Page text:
Argentina/Patagonia

How to get the very best from Planet Earth.
User avatar
never/ever
Posts: 22928
Joined: 27 Jun 2008, 14:21
Location: Journeying through a burning brain

Re: Argentina/Patagonia

Postby never/ever » 05 Mar 2017, 19:28

Just got back from there. Oh my God. Totally loved the views, only had two days in Buenos Aires but want to go back. I had massive luck with the weather, only one day in Torres Del Paine which was a bit hairy with massive winds and hiking on top of morene-rocks that were wet and slippery but the rest was luckily filled with mostly sunshine and decent temperatures.
The hiking was sublime, if very busy- you're not wrong it is popular! Managed to get three-quarters of the W-trek done in TDP and two of the main ones in El Chalten. Those forests were great- the trees were on the cusp on turning from green to red and yellows. Saw woodpeckers and many guanacos- no pumas, fortunately. Ushuaia was brilliant too- loved being able to spend some time on the penguin-island and trekking to the Martial-glacier with spectacular views on the Beagle-channel and straight into Chile. And the food! And the yerba mate!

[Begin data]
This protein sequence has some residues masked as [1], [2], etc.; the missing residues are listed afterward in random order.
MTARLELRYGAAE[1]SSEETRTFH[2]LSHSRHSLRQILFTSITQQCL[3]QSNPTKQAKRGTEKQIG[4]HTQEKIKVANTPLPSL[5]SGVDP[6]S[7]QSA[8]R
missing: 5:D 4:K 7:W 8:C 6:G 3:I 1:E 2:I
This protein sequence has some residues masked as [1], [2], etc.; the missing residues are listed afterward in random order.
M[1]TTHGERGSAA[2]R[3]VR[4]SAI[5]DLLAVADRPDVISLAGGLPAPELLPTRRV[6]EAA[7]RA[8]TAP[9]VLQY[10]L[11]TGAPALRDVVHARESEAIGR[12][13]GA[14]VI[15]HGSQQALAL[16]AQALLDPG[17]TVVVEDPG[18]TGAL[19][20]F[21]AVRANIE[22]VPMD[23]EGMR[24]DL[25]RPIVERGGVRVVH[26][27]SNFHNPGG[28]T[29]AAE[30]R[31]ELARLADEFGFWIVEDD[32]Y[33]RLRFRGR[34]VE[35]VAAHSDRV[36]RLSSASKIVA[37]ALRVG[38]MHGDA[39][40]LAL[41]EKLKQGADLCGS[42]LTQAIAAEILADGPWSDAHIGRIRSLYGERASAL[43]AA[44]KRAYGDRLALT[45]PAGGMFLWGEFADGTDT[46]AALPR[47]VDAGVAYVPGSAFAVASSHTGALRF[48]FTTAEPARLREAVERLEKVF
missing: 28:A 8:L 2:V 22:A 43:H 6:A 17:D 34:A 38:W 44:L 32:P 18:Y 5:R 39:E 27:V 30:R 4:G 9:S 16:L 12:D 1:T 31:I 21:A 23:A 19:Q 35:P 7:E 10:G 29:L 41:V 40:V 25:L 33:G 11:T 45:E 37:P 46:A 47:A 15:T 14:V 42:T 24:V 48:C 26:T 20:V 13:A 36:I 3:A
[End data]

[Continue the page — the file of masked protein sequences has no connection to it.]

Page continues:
Did the trip organised (G Adventures) because i didn't want to go through the overhead of organising everything with my limited amount of Spanish but will definitely go on my own next time so i can spend more time on some of the other great hiking spots.
Ever notice that anyone going slower than you is an idiot, but anyone going faster is a maniac?."

George Carlin

User avatar
algroth
Posts: 5213
Joined: 04 Apr 2010, 03:12

Re: Argentina/Patagonia

Postby algroth » 05 Mar 2017, 19:31

I missed this, otherwise I might have suggested a few places to visit. Glad you enjoyed the sights (and the food, and the mate)! :D

A small plug-in here regarding food, I've been doing for about four years now a YouTube channel based on asado, each week releasing a new episode on an asado recipe. You can see it here:

https://www.youtube.com/channel/UCMb_jT ... VJneNUH0Zg

It's in Spanish unfortunately, but watching it at the very least might give you a few good ideas about things to do back at your place!